Also this week, I made the Gnocchi a la Parisienne again using mostly sprouted spelt flour for the gnocchi and cheddar and pepper Jack for the cheese. Turned out great. The gnocchi were a little dense but I can whip some of the egg whites next time to lighten them up as the recipe suggests.

Friday, February 11, 2011

Orange-Almond Tart - FFWD

Another terrific dessert from FFWD! This is a shorbread crust filled with almond cream and oranges.

For the crust, I substituted sprouted spelt flour for half of the all-purpose flour. I only needed to add some water and it turned out perfectly. Really great flavor. I am going to try all sprouted spelt flour next time. I also ground almonds to make the almond flour. Worked fine. Our oranges weren't very flavorful but the tart was still sweet & delicious. Like a big cookie.

We had this for dessert after BLTs for dinner - a very good meal :)

I especially liked that I could pat the crust into the pan instead of rolling it out! 

Wednesday, February 9, 2011

Basque Potato Tortilla - FFWD

From last week's FFWD - I am now caught up with the group!

Very good and easy recipe - we liked it best at room temperature. I sliced the potatoes 1/4” thick so that they would mix in more with the eggs. I used a little extra olive oil - Spanish, even!. Very delicious and that is why the tortilla is  so yellow :).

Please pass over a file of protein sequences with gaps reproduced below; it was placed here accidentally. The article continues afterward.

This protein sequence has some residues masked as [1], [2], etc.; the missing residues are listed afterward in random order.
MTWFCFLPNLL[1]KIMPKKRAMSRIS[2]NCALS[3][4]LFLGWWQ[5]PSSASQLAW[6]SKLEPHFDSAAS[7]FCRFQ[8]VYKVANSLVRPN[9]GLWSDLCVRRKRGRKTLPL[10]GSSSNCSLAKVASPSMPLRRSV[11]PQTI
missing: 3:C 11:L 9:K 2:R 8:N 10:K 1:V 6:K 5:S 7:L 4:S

Gnocchi a la Parisienne - FFWD

This is from the FFWD January schedule but I just got around to it this  week. This is my favorite kind of dish - it has cheese in it! We really liked this one; it is like macaroni and cheese or bread pudding but with a lighter texture.

So, this dish is made of gnocchi (made without potatoes) that are poached, transferred to a Parmesan-coated casserole, covered with béchamel sauce and Gruyere, and then baked. I wish we had photographed this as soon is it came out of the oven because it had puffed tremendously. Unfortunately, it deflated after just a minute or so.

I made the gnocchi ahead of time and left them on a parchment-lined tray so that it would be easier to add them to the pot of boiling water. I will do the same thing next time, however, I will freeze them first; they stuck a bit to the parchment & it was a bit of a mess. I used a 7” x 9” pyrex casserole which was good: all the gnocchi fit in and there was more surface area for the cheese topping...so I was able to add more cheese!

Next time I am going to add more milk to the béchamel (it was a little too thick - maybe some Sauvignon blanc instead?) and a bit of cayenne (instead of nutmeg) and also some grated cheese. My husband and son thinks that that will be too much cheese, but I think that having cheese in the sauce will be good...we will find out :).

I am also going to try this with cheddar, Monterey jack, and roasted green chiles some time soon (and double the recipe!).

Tuesday, February 8, 2011

Leek and Potato Soup - FFWD

Another easy soup from the FFWD schedule. 

My husband loved it hot; I liked it hot but preferred it cold.